Poems that challenge the depths of perception
Dazzle camouflage, at the beginning of the 20th century, was an attempt to answer the question, How do we hide those things that are too big to hide? Ships, often containing thousands of soldiers, were done up in a confusing array of lines to perplex and distort the viewer’s perspective (in this case, German submarines). “Razzle dazzle” was art attempting to hide life.
Jamie Sharpe’s Dazzle Ships is also concerned with art’s relationship to life. It questions how we build poems from the material of mass culture. And in asking whether authentic modes of expression can be found in an increasingly automated world, Sharpe creates a poetry that is at once as disturbing as it is hilarious and as deeply profound as it is subtle.
Jamie Sharpe is the author of Animal Husbandry Today and Cut-up Apologetic. He lives in Comox, B.C.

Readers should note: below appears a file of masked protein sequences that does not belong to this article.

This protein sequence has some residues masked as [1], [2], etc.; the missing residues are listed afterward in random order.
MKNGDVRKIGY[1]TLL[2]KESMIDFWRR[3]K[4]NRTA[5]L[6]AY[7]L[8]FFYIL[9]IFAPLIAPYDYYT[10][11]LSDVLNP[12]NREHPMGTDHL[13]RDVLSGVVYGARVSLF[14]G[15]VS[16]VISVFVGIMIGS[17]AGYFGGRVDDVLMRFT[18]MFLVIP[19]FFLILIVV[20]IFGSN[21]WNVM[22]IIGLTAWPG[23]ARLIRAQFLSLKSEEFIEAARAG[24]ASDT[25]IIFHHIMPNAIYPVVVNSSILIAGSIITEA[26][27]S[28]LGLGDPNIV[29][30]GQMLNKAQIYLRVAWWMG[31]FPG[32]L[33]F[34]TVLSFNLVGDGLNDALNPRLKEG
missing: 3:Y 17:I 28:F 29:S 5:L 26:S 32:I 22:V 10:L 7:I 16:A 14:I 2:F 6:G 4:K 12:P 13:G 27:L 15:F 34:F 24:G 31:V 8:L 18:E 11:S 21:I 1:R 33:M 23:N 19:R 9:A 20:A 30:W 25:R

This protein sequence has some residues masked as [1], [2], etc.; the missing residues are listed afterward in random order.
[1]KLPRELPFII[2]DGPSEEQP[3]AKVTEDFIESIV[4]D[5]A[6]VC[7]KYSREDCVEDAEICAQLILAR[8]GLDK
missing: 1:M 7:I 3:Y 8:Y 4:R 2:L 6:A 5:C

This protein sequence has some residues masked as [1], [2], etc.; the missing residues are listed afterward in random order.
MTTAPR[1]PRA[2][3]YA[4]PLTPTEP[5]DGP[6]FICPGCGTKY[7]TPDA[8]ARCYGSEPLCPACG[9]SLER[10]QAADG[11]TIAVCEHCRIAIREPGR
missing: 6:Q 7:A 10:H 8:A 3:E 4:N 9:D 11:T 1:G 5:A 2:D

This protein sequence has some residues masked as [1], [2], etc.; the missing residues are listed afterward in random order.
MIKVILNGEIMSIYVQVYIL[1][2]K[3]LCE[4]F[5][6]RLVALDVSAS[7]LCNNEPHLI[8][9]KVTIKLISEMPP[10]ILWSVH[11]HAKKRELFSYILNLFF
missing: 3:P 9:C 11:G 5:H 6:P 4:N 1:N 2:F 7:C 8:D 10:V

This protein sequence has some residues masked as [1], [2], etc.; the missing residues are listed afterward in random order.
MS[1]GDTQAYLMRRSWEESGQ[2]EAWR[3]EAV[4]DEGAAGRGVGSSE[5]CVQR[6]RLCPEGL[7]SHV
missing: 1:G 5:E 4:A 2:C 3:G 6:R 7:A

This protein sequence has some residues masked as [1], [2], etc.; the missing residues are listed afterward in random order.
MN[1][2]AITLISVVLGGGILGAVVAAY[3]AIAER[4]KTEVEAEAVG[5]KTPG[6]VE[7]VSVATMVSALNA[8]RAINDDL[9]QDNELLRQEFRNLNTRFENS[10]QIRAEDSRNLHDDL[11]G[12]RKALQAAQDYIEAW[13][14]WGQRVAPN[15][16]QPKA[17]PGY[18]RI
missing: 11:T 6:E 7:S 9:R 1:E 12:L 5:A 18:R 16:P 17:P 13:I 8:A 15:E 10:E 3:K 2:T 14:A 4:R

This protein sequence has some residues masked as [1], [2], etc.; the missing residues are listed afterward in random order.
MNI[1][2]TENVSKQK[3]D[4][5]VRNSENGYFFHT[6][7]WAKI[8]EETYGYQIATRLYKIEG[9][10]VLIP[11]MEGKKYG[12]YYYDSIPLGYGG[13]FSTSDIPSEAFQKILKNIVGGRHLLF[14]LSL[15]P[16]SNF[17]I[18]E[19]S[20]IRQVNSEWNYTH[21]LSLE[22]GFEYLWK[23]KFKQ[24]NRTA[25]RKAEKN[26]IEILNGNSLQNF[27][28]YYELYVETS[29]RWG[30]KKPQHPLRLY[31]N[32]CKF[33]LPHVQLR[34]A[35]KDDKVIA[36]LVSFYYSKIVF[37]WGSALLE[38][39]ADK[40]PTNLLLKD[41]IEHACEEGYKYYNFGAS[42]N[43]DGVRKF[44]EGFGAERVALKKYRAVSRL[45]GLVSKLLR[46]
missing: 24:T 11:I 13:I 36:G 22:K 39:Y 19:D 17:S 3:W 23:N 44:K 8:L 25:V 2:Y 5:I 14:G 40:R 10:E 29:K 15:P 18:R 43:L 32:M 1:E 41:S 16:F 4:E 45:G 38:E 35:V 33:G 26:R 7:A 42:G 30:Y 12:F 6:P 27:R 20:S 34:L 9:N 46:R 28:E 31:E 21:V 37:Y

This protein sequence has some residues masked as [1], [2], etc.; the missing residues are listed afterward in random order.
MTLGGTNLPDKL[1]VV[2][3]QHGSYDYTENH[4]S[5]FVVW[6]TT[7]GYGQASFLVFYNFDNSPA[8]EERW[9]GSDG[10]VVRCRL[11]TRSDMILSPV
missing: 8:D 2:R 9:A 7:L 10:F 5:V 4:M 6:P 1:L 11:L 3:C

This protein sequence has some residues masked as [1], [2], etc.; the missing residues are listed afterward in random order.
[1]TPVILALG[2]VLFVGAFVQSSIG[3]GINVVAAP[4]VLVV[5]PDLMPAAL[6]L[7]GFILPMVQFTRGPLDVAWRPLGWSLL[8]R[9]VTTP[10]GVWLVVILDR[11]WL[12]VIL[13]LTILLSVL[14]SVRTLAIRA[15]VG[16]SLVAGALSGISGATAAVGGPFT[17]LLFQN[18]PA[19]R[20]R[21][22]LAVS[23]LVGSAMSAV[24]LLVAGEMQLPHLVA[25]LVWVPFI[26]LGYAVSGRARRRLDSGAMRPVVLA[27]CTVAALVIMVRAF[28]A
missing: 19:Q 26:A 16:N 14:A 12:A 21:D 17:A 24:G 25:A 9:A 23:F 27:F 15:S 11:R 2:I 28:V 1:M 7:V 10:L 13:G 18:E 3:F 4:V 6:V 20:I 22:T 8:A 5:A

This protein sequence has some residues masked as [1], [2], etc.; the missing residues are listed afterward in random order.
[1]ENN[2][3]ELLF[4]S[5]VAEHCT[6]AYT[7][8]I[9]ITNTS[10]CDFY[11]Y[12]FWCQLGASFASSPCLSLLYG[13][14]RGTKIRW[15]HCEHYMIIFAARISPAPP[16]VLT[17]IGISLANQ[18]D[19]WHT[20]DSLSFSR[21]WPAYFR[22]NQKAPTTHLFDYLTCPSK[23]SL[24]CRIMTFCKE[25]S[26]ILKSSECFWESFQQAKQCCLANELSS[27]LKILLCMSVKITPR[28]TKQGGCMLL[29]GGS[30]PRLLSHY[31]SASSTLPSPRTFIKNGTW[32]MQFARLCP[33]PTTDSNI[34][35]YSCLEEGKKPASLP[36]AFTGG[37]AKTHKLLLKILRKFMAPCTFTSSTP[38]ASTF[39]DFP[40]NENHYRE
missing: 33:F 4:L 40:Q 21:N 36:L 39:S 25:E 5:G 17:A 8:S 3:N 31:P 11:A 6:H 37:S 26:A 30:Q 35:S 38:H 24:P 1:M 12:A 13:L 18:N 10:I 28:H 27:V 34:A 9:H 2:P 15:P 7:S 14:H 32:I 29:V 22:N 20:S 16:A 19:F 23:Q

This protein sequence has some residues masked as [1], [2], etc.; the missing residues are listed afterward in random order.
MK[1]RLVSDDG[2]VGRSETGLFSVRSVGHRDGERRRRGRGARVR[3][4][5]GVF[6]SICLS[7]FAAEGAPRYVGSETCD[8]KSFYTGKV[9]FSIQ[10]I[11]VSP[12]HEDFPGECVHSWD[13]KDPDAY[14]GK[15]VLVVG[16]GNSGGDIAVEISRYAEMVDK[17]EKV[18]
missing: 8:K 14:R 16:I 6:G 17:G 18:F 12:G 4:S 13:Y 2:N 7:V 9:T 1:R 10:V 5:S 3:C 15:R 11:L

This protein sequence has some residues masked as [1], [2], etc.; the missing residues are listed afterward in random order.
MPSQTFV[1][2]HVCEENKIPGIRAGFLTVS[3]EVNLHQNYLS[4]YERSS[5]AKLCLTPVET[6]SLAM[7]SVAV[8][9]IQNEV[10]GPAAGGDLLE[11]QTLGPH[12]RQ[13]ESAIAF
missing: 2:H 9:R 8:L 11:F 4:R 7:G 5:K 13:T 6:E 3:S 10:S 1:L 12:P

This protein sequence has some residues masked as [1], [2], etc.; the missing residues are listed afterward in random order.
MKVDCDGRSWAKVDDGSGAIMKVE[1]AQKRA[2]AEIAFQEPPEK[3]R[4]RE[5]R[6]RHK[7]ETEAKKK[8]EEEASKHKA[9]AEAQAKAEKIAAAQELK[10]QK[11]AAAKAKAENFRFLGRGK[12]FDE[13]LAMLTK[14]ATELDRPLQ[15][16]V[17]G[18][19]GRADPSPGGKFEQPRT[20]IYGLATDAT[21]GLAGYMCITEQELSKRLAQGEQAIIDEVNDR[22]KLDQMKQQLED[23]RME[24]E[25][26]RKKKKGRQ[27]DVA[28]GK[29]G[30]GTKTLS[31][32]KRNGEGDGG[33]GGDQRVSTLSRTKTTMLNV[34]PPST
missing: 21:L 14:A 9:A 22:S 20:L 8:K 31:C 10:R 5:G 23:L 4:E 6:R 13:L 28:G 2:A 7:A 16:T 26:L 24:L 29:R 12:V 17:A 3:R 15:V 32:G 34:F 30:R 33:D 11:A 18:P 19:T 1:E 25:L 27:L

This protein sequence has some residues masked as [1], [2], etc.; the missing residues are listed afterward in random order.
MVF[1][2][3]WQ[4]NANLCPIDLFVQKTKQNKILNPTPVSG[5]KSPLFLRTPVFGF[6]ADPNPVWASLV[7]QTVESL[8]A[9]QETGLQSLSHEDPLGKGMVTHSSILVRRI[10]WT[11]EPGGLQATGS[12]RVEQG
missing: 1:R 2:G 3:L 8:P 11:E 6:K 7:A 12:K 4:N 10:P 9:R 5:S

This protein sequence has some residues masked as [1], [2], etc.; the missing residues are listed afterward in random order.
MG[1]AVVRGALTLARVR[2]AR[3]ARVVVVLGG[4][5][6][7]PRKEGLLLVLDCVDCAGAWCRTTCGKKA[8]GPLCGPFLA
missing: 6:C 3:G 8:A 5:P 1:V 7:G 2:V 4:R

“Although often silly and self-aware, the poems still twist into moments of sudden wisdom.” — Winnipeg Free Press
“A self-reflective exploration of anxiety and ways to hide it . . . Dazzle Ships is a thoughtful collection with lots of ‘funny bits,’ lots of insightful bits and is simply a delight to read.” — Broken Pencil
“A brainy, funny, wildly creative collection that investigates the intersection between art and authenticity. . . . Dazzle Ships showcases a poet with a talent for crafting fresh, essential poems that balance wit with insightful emotional underpinnings.” — Open Book
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